Place des Martyrs-de-la-Résistance, Aix-en-Provence, Bouches-du-Rhône, Provence-Alpes-Côte d’Azur, France
Aix Cathedral in Aix-en-Provence in southern France is a Roman Catholic cathedral and the seat of the Archbishop of Aix. It is built on the site of the 1st century Roman forum of Aix. Built and re-built from the 12th until the 19th century, it includes Romanesque, Gothic and Neo-Gothic elements, as well as Roman columns and parts of the baptistery from a 6th-century Christian church. It’s a national monument of France.
The original Romanesque front of Saint Mary’s nave was destroyed in the 15th century, and replaced with a new Gothic front and a bell tower.
The façade features four statues by Jean Mone, made in 1512-1513, on the middle level: Saint Mitre (carrying his head); Saint Mary Magdalene, (carrying a flask of perfume); the boy-bishop Saint Louis of Toulouse (d. 1297), the brother of Robert of Naples, Count of Provence 1309-43; and the other Saint Louis, King Louis IX of France (d. 1270), his great-uncle.
Jacotin Paproche, from Picardy, sculpted the ten small prophets and twenty cherubim (1484) on the façade. Pierre Souquet created the two statues on the upper level, representing the first two bishops of Aix, traditionally named as Maximinus and Sidonius.
The centrepiece of the façade is Saint Michael Crushing the Dragon (1507), by Jean Paumier, from Burgundy.
The façade originally also included twelve statues of the apostles and six statues on the tympanum, which were destroyed during the French Revolution.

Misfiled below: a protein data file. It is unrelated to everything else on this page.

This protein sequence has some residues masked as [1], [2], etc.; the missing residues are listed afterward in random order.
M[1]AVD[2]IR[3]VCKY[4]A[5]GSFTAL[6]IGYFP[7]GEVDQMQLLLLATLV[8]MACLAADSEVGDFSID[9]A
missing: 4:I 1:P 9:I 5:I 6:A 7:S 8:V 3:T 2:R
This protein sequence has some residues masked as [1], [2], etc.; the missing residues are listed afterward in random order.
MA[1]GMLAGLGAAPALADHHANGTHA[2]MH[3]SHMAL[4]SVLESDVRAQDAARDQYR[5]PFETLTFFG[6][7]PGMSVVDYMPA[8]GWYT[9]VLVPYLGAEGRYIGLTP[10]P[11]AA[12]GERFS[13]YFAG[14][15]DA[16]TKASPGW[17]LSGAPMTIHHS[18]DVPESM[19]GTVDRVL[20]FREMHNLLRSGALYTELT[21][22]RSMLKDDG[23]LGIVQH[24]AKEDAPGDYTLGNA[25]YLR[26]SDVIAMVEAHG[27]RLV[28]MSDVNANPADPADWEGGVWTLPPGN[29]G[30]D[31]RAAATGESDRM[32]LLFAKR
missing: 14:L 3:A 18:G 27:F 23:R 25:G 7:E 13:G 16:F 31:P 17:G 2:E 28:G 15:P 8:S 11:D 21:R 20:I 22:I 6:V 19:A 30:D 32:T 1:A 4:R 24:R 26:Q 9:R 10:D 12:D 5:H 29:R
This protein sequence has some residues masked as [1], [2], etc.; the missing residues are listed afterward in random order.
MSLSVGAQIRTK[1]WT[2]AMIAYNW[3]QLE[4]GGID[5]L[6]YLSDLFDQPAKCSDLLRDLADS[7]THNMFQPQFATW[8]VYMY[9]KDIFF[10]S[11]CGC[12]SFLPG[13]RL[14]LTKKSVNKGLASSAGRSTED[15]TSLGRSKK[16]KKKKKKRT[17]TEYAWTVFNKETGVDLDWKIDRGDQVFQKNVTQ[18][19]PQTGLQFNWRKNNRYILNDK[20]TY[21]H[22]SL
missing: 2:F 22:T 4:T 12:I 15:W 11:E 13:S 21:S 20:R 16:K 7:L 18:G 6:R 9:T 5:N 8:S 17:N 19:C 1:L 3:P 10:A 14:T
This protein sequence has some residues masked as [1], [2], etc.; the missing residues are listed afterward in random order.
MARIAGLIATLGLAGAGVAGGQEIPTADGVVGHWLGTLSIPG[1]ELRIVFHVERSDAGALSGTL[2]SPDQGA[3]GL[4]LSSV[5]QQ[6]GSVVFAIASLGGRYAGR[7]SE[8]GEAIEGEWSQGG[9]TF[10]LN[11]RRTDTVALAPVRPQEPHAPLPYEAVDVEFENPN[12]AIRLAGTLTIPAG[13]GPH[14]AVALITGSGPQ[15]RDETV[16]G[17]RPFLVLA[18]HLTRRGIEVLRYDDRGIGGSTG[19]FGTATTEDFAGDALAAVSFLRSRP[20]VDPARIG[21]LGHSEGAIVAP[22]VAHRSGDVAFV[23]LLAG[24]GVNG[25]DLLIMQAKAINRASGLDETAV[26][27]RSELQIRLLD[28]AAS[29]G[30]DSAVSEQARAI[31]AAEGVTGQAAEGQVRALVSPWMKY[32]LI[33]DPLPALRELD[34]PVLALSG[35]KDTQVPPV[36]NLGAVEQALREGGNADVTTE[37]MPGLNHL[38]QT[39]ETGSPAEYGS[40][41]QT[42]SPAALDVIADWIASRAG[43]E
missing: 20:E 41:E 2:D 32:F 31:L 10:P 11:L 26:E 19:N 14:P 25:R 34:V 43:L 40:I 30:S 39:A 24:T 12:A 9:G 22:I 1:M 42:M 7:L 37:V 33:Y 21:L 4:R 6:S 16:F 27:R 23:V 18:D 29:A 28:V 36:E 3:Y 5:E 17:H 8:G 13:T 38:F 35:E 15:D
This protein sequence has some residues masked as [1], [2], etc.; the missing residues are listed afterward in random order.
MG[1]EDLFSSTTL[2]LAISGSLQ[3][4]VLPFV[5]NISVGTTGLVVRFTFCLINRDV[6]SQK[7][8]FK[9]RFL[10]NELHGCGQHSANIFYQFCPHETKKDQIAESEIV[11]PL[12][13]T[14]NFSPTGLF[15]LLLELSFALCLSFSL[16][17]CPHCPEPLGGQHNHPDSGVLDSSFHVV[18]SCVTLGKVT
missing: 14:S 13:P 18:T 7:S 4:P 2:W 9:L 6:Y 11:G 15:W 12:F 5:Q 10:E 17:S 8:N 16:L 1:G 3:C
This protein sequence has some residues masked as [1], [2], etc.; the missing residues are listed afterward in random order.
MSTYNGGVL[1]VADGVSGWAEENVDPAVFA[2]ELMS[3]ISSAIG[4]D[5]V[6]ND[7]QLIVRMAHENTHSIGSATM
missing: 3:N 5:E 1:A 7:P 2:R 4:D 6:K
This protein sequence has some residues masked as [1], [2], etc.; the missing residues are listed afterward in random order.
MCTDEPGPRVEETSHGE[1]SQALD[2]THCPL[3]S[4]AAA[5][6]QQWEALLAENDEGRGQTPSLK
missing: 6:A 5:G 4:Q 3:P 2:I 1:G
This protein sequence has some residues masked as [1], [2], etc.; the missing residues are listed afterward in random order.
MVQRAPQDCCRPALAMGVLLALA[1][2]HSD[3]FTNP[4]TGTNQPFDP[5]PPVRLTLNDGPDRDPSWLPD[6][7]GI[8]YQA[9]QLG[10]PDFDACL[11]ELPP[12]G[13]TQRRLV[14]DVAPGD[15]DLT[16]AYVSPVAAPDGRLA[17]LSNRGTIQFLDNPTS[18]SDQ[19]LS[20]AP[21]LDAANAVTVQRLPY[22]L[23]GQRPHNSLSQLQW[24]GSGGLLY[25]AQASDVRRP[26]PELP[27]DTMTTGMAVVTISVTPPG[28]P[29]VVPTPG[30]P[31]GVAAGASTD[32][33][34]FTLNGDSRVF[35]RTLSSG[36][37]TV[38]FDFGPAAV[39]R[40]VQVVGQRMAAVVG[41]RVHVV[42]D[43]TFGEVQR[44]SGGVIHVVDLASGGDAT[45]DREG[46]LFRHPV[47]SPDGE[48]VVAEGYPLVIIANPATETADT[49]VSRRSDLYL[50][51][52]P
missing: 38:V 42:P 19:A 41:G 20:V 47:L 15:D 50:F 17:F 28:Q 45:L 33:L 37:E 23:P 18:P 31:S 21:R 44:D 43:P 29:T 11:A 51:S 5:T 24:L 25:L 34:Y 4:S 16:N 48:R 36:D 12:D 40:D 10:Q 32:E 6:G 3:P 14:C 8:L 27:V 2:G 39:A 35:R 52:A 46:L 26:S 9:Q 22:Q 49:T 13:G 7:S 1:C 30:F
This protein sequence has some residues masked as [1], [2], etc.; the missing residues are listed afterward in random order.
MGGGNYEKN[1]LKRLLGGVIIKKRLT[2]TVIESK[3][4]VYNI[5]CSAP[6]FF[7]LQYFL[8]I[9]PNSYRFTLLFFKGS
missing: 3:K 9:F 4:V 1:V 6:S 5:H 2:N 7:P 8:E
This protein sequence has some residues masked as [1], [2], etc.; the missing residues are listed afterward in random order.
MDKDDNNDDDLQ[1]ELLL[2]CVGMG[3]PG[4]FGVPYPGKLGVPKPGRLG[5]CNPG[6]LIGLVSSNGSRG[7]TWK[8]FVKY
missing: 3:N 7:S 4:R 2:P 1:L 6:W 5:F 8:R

The doors of the cathedral were commissioned by the chapter in 1505, and were carved of walnut by the brothers Raymond and Jean Bolhit of Aix and by the Toulon sculptor Jean Guiramand.
The doors feature four figures in high relief of the major prophets of the Old Testament (Isaiah, Ezekiel, Daniel and Jeremiah).
Above the prophets are the figures of twelve Sybils, pagan fortune-tellers from antiquity, honoured by medieval Christian scholars for having forecast the birth, death and resurrection of Christ.
The figures are framed with garlands of pomegranates and acorns, bunches of grapes, symbols of the Eucharist, a lion, a dragon and other fantastic animals: an aspic (another type of dragon) and a basilisk, a cock with the tail of a snake, representing the battle between good and evil.
Discovered on Flickr (andbog ) for this cool evil building. Original date: 2015-05-20 09:51:16
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